Strip Searches in
The United States Supreme Court recently heard oral arguments in Safford Unified School District # 1 v. Redding, involving the strip search of a thirteen-year-old girl in an Arizona school district. Savana Redding, an honor student who had not been disciplined previously, was strip searched in 2003 by female school employees after a classmate was caught with prescription-strength ibuprofen that she alleged Savana supplied. Savana asserted that the strip search was stressful and humiliating, and no ibuprofen was found.
Following the search, Savana transferred to another middle school, but she never received a high school diploma. She and her mother challenged the constitutionality of the search, and the lower court dismissed their claim. Reversing, the Ninth Circuit held that the search was not reasonable and assessed damages against the assistant principal for authorizing the search in violation of clearly established law.
On appeal to the Supreme Court, the school district argues that its actions were justified because of the increasingly significant drug problem among young students. The National School Boards Association contends that it will make school administrators hesitant to look for drugs if the Court awards Savana damages. However, those defending the student, including the National Association of Social Workers, the National Education Association, and the National Association of School Psychologists, note the relatively harmless nature of ibuprofen and argue that strip searches can result in trauma and emotional damage.
In previous decisions, the Supreme Court has allowed school authorities to conduct personal searches of public school students’ book bags, purses, and pockets based on reasonable suspicion that illegal or disruptive contraband is concealed, and random drug tests have been allowed for student participants in extracurricular activities. Because of the special school environment, the Court has not required school authorities to base personal student searches on probable cause that a crime has been committed, which is the standard police must satisfy to secure a search warrant. But until now, the Supreme Court has not addressed whether strip searches of students can be based on the lesser standard of reasonable suspicion.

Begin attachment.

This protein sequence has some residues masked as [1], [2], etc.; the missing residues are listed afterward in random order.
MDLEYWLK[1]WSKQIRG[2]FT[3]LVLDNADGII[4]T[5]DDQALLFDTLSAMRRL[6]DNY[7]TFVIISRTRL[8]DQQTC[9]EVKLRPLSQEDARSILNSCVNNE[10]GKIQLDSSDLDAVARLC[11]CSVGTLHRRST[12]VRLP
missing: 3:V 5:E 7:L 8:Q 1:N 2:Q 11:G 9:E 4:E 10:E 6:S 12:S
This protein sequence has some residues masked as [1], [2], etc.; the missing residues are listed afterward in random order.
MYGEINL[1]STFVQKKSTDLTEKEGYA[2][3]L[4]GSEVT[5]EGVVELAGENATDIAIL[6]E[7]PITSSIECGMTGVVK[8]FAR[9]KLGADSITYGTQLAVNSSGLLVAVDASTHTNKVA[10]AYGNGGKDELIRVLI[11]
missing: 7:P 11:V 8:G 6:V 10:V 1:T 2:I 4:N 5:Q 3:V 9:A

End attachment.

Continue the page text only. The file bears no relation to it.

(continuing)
The Supreme Court is expected to decide this case by the end of June. If the Court condones the strip search, this will expand the authority of school personnel in searching students for drugs and other contraband. A contrary finding that the strip search was unreasonable will have less impact, as most school districts currently refrain from conducting strip searches. There is some sentiment that the student should prevail but that damages should not be assessed because the law governing strip searches was not clearly established in 2003. Savana recently observed that regardless of the Supreme Court’s decision, she feels that she has already won because of the significant publicity her case has received, which will likely deter some school authorities from strip-searching public school students.
Martha McCarthy is the Chancellor’s Professor and Chair, Educational Leadership and Policy Studies, Indiana University.